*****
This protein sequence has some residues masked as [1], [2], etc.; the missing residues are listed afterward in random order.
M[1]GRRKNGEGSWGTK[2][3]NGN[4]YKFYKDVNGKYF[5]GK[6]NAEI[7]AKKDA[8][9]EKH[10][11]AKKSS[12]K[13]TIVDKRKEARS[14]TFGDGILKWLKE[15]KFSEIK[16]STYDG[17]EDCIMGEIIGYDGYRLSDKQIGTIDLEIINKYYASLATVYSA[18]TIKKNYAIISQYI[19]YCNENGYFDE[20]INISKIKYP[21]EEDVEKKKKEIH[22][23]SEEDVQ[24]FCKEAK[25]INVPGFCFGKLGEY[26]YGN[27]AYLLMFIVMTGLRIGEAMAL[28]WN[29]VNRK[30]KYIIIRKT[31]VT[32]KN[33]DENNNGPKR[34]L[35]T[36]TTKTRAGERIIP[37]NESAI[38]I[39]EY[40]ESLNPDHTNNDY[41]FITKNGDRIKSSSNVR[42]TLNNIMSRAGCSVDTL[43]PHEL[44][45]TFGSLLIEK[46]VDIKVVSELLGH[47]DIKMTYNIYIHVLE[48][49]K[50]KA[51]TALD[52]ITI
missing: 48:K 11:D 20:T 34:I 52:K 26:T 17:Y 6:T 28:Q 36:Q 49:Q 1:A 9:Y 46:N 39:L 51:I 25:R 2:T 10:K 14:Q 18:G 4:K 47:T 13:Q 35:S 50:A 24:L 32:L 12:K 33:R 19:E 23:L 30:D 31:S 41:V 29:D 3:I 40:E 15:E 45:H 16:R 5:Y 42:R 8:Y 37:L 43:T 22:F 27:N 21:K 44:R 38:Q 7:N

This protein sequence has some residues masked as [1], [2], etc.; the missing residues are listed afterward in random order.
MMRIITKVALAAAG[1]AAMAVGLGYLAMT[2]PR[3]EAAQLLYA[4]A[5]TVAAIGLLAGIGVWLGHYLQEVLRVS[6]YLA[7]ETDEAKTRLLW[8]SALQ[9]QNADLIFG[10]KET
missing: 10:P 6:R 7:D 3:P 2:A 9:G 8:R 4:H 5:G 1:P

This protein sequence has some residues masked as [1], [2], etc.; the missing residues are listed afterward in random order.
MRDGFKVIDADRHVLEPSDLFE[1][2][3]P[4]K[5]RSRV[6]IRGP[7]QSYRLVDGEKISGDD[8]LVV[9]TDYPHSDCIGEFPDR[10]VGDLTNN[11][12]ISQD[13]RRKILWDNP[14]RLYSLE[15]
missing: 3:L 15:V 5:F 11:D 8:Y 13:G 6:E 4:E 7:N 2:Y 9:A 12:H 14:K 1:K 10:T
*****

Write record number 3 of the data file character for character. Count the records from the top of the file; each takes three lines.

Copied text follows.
This protein sequence has some residues masked as [1], [2], etc.; the missing residues are listed afterward in random order.
MRDGFKVIDADRHVLEPSDLFE[1][2][3]P[4]K[5]RSRV[6]IRGP[7]QSYRLVDGEKISGDD[8]LVV[9]TDYPHSDCIGEFPDR[10]VGDLTNN[11][12]ISQD[13]RRKILWDNP[14]RLYSLE[15]
missing: 3:L 15:V 5:F 11:D 8:Y 13:G 6:E 4:E 7:N 2:Y 9:A 12:H 14:K 1:K 10:T